by Onyeka Nwelue
I started teaching Film Adaptation and Scriptwriting for the Film Direction Class of the Centre for Research in the Art of Film & TV (CRAFT), Delhi early this year as Writer-in-Residence.
CRAFT is one of the finest small film schools in India. There are foreign students, a larger percentage from Nigeria. These Nigerian students already have first degrees. And they are here to extensively study all the techniques of filmmaking to help Nollywood, our emerging film industry to grow into a big one like Bollywood, which is more structured. The other thing is that, these Nigerians are largely from the Yoruba states.
Walking into my class and seeing the bearded faces and one single beautiful girl, among the 9 students I teach, I felt something new in my life. I had arrived beery-eyed and went straight to talk about scriptwriting.
It is not difficult to connect with the students. What is difficult is allowing the students flow the way they want; to express themselves the way they want. How do you expect a Hyderabadi write his film script in Hindi? Or Hindi screenwriters do that story in English without losing the flavour of the story? So, this is where the difficulty in my class lies. I ask the students to do an adaptation and I get a long stare, because oh yes, they’ve read the book in question, but they tend not to understand the English it is written in.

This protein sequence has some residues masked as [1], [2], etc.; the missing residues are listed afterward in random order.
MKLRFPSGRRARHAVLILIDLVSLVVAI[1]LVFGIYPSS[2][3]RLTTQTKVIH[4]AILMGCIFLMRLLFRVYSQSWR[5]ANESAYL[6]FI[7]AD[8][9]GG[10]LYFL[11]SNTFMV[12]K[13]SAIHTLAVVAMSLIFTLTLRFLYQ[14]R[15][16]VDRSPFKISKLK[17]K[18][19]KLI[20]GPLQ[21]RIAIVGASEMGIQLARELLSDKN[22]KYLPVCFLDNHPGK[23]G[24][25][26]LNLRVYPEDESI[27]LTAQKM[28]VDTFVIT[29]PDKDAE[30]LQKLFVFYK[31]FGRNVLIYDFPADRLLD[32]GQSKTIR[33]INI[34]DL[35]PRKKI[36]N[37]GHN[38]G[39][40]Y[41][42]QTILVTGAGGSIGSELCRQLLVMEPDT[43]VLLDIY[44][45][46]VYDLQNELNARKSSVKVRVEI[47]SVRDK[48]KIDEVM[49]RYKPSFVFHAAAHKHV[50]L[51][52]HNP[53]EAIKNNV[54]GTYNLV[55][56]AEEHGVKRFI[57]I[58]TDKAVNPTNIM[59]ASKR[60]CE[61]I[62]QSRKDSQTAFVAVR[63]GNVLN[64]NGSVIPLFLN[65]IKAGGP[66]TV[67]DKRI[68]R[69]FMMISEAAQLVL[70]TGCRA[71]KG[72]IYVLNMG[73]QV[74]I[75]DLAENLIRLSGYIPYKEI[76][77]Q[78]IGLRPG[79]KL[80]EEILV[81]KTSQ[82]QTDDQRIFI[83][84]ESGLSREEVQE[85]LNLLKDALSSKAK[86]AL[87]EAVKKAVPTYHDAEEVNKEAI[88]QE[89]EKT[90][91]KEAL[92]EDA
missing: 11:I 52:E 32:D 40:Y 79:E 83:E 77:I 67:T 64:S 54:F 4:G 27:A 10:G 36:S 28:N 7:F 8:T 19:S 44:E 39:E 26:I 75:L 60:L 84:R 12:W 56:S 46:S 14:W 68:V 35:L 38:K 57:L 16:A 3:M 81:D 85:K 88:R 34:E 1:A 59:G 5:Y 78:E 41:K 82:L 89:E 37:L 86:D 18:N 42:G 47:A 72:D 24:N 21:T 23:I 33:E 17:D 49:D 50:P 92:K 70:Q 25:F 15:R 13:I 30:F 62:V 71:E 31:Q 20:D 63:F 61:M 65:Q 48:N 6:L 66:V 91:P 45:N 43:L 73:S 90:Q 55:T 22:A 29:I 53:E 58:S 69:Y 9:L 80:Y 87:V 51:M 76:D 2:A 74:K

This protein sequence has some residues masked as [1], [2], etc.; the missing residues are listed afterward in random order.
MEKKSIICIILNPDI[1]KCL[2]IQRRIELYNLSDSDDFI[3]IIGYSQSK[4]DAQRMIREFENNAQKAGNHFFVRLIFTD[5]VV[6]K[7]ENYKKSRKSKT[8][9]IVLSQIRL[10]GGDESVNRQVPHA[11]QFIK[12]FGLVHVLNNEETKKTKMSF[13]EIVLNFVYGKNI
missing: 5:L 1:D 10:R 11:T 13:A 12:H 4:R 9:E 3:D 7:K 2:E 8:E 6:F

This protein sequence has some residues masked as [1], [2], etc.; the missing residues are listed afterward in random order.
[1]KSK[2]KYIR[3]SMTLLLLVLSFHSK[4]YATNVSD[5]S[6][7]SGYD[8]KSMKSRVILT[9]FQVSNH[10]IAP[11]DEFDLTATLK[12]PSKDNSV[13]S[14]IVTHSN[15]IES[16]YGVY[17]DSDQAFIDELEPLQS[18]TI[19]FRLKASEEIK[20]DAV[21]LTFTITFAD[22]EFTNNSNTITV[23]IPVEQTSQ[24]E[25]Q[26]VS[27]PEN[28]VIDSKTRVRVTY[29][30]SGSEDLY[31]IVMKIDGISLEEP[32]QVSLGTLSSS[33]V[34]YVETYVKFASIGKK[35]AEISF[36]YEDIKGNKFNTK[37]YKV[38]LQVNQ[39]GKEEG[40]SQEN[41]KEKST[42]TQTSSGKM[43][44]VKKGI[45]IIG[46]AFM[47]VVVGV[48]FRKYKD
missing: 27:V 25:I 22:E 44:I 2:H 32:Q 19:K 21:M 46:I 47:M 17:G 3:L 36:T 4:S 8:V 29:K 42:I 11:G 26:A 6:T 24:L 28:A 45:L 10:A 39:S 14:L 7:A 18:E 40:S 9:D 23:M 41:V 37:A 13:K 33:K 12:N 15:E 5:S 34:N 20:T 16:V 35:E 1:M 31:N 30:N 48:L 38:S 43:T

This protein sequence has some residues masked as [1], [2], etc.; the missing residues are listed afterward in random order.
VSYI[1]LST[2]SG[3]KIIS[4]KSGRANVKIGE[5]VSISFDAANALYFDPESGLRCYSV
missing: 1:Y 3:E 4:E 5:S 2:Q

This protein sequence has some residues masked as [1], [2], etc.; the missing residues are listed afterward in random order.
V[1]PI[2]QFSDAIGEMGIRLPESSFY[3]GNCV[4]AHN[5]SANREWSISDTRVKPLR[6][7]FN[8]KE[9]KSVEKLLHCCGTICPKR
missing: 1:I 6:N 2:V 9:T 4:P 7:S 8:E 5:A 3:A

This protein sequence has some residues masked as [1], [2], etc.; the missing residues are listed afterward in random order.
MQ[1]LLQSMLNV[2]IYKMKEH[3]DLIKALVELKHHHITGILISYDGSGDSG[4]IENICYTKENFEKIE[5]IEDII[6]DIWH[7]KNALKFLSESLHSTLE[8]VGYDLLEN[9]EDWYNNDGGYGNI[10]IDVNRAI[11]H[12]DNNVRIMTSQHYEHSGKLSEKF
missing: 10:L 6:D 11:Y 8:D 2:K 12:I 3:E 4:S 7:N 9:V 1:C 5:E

This brings me to a recent conversation I had with a filmmaker in Nairobi during the AMAA Nomination Party: the Igbo Language Film has gone. It has completely disappeared. This is weird, considering the fact that Nollywood was discovered by Igbo people. Igbo language remains the language of the majority. However, it is believed that the language will completely wane in years to come. Now that the AMAA Nominations List is out, we have films in every category, except the Animations Category. In the African Language Film Category, we have Yoruba films gushing everywhere. So, the question is: what happened to the Igbo Language Film? What has made the Igbos think that it is better and more commercial to do these films in English? If by making a film in English guarantees awesome box office sales, why do Yoruba movies still do well more than the Nollywood movies?
So far, we have acted like eunuchs in a harem: we know how it’s done, but we can’t do it. We criticize the filmmakers for doing such shady works, but the truth is that filmmaking is not an easy path, although what we have in the industry are people who care so much about the money which has to be recouped from the investment. This is good. However, I feel that with such passion Niji Akanni or Kunle Afolayan pulled into making Aramotu and The Figurine respectively, even after going through the hurdles of fund raising, we can always get the Oscars as we have envisioned. Having seen movies like The Song of Sparrows, shot in beautiful Tehran, I felt that really we don’t need a story to be told in English before we realize it is a good movie. I’m thrilled that Yoruba movies are shaping the way the world sees our cinematic achievement.
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